where n denotes a natural number>2.

It is known that di- and polyisocyanates of the diphenylmethane series (MDI) are produced by phosgenation of the corresponding diamines and polyamines of the diphenylmethane series (MDA). The diamines and polyamines of the diphenylmethane series (MDA) are themselves produced by condensation of aniline and formaldehyde. By phosgenation of the diamines of the diphenylmethane series, the corresponding diisocyanates 2,2′-MDI, 2,4′-MDI and 4,4′-MDI are obtained, which are described in specialist circles as 2-ring (i.e. bi-nuclear) compounds of MDI (i.e. diisocyanates of the diphenylmethane series). During the condensation of aniline and formaldehyde, however, the 2-ring MDA (i.e. methylenediphenyldiamine) continues to react further with formaldehyde and aniline to form multi-ring MDA types, which, after phosgenation, represent the multi-ring (i.e. polynuclear) content in the polymeric MDI (polyisocyanates of the diphenylmethane series).

For many practical product applications, it is preferred that a defined acid content be established in the MDI. This standardization compensates for any variations in reactivity caused by secondary compounds in the reaction chain from aniline to MDI. These secondary compounds have an influence on the acid content of the MDI during processing with compounds which contain isocyanate-reactive hydrogen atoms, such as, for example, the polyols used in polyurethane chemistry.

In practice, the acid content in MDI is expressed as acidity in polymeric MDI (PMDI) and/or monomeric MDI (MMDI), or as hydrolysable chlorine in MMDI. This acidity value is determined, in practice, by reacting MDI with lower alcohols such as, e.g. methanol (cf. e.g. ASTM D5523-94 for monomeric MDI or ASTM5629-99 or 6099-03 for polymeric MDI).

The acid content in MDI is determined, as described in the current state of the art, by the processing parameters in the production process for the MDA bases by the formation of secondary components in the MDA, which is dependent on the relevant MDA process parameters, and during the phosgenation of MDA to MDI, and subsequent work-up. Because of the multi-step reaction chain and the variations and changes in the throughput and process parameters during production, this leads in practice to unavoidable variations in the acid content. Values for the acid content in the MDI as MDI acidity of up to 500 ppm acid (calculated as HCI) are generally achieved. However, deviations from the desired acidity sometimes occur. These variations in acidity within the product quality of a manufactured MDI result in undesirable deviations in the reaction behavior of the MDI during the subsequent polyurethane production.

In general, it is correct that as the acid content increases, the reactivity of MDI (i.e. the relative reactivity of isocyanate to polyol) slows down or decreases. However, since during polyurethane processing the reactivity should generally be defined by the catalysis in the polyol, it is essential for safe and reproducible processing for the MDI component to have constant, and consistent, reactivity. The acid content achieved during production as described in the prior art, and particularly in the case of MMDI (monomeric MDI), can even be so low such that undesirable secondary reactions occur during polyurethane processing (e.g. alkali-catalysed polyisocyanurate reaction).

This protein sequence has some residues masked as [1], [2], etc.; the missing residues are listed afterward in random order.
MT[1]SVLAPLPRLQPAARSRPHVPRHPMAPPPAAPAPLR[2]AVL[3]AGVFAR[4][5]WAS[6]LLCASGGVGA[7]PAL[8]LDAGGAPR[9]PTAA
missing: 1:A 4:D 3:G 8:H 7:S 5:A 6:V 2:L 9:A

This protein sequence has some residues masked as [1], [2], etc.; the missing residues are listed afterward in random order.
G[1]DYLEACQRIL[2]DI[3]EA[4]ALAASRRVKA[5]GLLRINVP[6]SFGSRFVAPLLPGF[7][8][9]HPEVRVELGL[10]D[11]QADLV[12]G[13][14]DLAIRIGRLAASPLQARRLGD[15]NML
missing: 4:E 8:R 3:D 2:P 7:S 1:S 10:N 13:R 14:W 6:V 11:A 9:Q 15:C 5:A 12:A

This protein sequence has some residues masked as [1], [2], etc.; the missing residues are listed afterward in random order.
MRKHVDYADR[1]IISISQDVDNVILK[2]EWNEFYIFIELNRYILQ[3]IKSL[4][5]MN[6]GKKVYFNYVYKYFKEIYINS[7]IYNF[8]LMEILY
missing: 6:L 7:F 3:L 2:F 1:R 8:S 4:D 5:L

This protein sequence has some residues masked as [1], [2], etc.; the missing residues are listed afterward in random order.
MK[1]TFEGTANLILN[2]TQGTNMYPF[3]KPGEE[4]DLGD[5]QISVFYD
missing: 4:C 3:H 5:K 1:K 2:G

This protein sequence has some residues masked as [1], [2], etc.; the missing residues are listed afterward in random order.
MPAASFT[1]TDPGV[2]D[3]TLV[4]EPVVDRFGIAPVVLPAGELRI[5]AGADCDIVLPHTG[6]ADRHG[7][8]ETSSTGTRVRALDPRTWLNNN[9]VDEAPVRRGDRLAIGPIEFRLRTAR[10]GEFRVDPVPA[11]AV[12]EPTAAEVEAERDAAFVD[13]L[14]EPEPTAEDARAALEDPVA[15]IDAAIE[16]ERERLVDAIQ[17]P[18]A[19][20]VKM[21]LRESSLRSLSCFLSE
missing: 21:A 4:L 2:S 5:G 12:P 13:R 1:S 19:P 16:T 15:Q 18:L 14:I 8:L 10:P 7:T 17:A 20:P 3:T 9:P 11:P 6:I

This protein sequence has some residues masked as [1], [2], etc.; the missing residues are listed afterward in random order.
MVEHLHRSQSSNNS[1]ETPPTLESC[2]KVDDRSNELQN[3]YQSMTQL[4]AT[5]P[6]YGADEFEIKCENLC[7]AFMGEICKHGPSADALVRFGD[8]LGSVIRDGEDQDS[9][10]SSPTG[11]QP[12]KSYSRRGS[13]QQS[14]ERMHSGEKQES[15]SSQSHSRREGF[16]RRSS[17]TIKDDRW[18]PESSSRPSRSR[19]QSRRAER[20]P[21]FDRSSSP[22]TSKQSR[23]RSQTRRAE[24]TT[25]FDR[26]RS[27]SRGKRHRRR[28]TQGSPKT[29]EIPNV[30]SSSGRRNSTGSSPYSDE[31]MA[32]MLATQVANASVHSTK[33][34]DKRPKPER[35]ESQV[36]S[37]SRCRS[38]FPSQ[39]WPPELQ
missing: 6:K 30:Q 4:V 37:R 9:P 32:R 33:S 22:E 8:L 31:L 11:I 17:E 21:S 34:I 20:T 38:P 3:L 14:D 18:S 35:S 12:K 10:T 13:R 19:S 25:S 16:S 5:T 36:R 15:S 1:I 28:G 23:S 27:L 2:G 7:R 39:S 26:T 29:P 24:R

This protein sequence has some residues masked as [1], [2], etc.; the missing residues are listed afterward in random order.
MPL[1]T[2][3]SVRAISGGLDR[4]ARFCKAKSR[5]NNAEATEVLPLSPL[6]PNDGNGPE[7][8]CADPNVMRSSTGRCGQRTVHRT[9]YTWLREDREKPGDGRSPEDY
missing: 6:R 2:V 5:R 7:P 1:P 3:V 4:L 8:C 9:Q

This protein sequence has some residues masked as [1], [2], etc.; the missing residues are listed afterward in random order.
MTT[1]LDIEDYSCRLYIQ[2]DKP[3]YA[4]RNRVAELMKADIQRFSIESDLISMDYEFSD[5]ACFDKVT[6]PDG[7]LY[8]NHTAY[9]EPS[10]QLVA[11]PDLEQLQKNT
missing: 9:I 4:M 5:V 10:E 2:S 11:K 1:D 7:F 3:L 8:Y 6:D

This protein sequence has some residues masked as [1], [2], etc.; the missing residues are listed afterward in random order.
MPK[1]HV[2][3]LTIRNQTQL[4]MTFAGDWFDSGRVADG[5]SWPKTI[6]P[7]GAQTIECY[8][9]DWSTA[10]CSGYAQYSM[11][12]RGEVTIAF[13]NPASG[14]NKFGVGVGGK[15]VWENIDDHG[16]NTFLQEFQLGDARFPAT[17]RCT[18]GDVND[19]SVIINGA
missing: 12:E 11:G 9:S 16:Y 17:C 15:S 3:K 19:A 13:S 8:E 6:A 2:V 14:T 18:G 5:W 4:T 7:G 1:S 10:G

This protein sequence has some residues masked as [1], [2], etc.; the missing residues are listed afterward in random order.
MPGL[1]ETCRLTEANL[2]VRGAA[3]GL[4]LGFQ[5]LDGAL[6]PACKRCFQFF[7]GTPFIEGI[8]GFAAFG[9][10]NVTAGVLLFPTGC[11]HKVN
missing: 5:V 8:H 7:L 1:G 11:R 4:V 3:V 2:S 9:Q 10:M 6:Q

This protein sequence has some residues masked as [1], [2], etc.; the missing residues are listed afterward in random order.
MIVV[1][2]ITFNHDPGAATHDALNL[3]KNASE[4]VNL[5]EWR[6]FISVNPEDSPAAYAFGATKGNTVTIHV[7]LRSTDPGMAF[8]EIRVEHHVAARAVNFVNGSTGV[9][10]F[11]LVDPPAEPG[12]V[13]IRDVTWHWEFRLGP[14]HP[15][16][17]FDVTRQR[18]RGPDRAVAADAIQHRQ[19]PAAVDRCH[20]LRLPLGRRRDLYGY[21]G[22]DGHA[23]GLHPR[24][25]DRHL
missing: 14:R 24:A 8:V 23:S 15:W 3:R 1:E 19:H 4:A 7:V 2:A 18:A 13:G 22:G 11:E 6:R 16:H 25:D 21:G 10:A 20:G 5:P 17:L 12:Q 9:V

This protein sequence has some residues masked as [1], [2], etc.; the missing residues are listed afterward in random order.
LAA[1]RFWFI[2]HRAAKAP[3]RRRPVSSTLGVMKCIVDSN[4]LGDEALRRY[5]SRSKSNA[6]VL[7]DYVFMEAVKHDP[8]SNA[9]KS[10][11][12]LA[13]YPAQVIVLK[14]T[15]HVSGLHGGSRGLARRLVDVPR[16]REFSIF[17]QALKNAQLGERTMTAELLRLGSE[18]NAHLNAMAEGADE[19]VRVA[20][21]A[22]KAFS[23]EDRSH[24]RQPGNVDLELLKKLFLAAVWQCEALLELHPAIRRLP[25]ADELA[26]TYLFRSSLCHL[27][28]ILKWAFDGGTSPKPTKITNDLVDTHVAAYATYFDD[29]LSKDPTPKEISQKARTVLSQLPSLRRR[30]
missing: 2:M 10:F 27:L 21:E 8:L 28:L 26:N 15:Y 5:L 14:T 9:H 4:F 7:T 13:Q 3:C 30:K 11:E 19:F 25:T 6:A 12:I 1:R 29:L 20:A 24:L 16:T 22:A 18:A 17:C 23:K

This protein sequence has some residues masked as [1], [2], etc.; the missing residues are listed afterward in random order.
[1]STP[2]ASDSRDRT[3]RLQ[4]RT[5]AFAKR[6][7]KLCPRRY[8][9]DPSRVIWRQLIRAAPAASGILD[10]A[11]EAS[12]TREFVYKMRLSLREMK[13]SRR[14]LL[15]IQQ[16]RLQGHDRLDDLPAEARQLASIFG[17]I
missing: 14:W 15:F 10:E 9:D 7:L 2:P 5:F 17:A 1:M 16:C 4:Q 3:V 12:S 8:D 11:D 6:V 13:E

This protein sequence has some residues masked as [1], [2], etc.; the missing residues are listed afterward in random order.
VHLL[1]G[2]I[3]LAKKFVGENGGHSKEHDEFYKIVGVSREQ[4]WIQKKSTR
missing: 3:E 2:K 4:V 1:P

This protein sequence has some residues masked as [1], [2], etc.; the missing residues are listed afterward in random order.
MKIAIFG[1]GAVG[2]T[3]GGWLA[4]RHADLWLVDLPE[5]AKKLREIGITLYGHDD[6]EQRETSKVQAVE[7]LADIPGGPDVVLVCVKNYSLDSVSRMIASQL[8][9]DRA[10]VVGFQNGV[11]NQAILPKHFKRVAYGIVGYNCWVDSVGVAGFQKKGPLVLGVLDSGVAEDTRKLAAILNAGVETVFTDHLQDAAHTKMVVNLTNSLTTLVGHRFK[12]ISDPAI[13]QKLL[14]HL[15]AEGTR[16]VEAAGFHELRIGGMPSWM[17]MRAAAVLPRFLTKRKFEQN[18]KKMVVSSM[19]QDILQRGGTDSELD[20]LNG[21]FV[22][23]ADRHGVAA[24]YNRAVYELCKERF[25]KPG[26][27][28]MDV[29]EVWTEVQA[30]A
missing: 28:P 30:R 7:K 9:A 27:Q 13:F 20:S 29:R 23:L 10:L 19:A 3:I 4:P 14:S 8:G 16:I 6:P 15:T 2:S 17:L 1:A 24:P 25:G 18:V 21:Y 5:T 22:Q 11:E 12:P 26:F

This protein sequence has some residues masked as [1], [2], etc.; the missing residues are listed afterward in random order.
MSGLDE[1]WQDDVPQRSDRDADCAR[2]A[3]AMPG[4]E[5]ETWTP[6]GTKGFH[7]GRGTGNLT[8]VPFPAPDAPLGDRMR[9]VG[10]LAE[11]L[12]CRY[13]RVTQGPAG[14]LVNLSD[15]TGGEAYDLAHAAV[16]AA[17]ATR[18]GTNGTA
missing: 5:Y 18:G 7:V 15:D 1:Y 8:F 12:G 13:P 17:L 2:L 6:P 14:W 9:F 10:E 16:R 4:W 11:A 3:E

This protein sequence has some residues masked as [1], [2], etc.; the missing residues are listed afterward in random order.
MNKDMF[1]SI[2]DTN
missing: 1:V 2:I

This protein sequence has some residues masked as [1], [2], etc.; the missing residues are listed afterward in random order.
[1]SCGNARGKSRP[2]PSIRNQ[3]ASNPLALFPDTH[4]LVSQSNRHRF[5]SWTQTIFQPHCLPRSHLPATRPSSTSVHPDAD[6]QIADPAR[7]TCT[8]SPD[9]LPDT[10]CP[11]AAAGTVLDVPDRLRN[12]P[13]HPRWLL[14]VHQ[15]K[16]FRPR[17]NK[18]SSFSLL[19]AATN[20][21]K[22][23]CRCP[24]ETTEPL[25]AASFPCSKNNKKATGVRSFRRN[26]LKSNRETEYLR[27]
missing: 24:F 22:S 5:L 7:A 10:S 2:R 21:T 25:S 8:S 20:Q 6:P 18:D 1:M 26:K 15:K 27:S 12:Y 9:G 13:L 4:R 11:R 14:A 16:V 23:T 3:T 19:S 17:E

In the marketplace, therefore, the various MDI products commercially available are provided with a specification value for the acidity or the hydrolysable chlorine content (i.e. HC value). The analyses of the acidity are generally performed according to the ASTM test methods mentioned above, which describe the content of acid released during reaction with compounds which contain active hydrogen atoms. This value is generally calculated as HCl.

SUMMARY OF THE INVENTION

The object of the present invention is therefore to provide a simple process for the production of di- and polyisocyanates of the diphenylmethane series and mixtures thereof, with a defined and constant value for the acid content (i.e. acidity, hydrolysable chlorine content). This process should provide a constant MDI product in which the quality, as based on acid content, can be reliably guaranteed.

The invention relates to a process for the production of di- and polyisocyanates of the diphenylmethane series and mixtures thereof. This process comprises

  • a) reacting aniline and formaldehyde in the presence of an acid catalyst to form di- and polyamines of the diphenylmethane series,
  • b) phosgenating the di- and polyamines of the diphenylmethane series, optionally in the presence of a solvent, to obtain a crude di- and polyisocyanate,
  • c) separating at least one fraction containing at least 5 wt. % of 3-ring and multi-ring MDI and at least one fraction containing at least 95 wt. % of 2-ring MDI, from the crude di- and polyisocyanate, by distillation,